Arizona's Tim Croff won't let 173 shotgun pellets inside his body stop him.
By MIKE READLING
Published June 17, 2003
When Tim Croff's right arm begins to itch, the search is on.
It starts by Croff reaching over and, using his left index finger, finding a place just above his right elbow. Slowly, he'll follow a scar down the arm, starting at his biceps and heading to his wrist, until he finds just the right spot.
It is an odd routine for a 6-foot-3, 280-pound offensive/defensive lineman.
A 26-year-old who won two state wrestling titles in high school, finished second in the nation while at Carson-Newman college and has helped the Arizona Rattlers to the brink of the Arena League title isn't supposed to have to search up and down his arm just to scratch an itch.
That is Croff's life since a summer day almost nine years ago when he almost bled to death on the front seat of his friend's car.
It was a late July, maybe early August day in 1994 - Croff can't remember - when he and some friends were at a party.
Fall football workouts at Dobson High in Mesa, Ariz., were to begin in a couple of weeks, and Croff was looking forward to his senior year. The fact he would play fullback and defensive tackle for the Mustangs had come up in a conversation earlier in the night.
Eventually, Croff, David Lopez and a couple of other friends moved to a motel parking lot, where they were confronted by some gang members. Words were exchanged - "they were in a gang, we were a bunch of athletes, just normal stuff," Croff said - and a brawl was about to begin.
The situation calmed down, and Croff got into his friend's car when someone said something else and his friend jumped out. Croff followed, hoping to add a little defense against the increasing number of attackers.
That's when he saw it.
The flame was about a foot long, 3 inches wide and bright orange. The barrel of the sawed-off, 12-gauge shotgun was about 30 feet away, but it was pointed right at Croff, even though he wasn't the intended target.
"At first, I felt this pressure like a big, giant fist hitting me, and it knocked my breath out," he said. "It buckled me over and knocked me back. Then came the burning and aching. At the same time it would burn, ache and there was a kind of cold feeling.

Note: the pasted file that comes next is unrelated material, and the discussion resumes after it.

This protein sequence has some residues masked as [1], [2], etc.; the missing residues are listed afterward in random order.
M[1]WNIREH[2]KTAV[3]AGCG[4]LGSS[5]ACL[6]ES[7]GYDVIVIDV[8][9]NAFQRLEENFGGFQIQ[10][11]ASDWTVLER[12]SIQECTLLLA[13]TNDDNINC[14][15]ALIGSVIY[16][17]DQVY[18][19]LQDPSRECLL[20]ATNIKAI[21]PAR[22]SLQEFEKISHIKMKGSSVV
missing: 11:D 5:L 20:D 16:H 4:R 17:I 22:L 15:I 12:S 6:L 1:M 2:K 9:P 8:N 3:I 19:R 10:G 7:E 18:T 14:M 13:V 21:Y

"I was blacking out, but every time I started, I would fight (it) because I thought I was dying."
It was a 3-mile drive to the nearest hospital, and by the time Croff's friends screeched to a halt in the emergency lane, the floorboard in the front seat was a puddle of his blood. Shotgun pellets filled both legs, his groin, stomach, left hand and right arm.
Croff spent two weeks in the hospital and had several surgeries. One put pins in his hand, and another repaired nerves that ran from his right biceps to his wrist, which explains the scar, the recurring numbness and the fact Croff isn't sure where to start scratching when his arm tingles.
None of the surgeries were to remove the shotgun pellets, which is why Croff has one of the most interesting X-rays in the AFL. One hundred seventy-three pellets remain in his body because doctors said they would have done more damage fishing around for the pellets than if they were to stay.
Croff said he doesn't talk to any of the friends he was with that night, though he ran into Lopez at one of the Rattlers' games a couple of weeks ago and took his business card. He also said he doesn't worry that his arm feels like it's constantly trying to go to sleep.
In fact, the biggest thing on Croff's mind these days is forgetting another feeling: the one he felt for the first time last year when San Jose beat Arizona 52-14 in Arena Bowl XVI.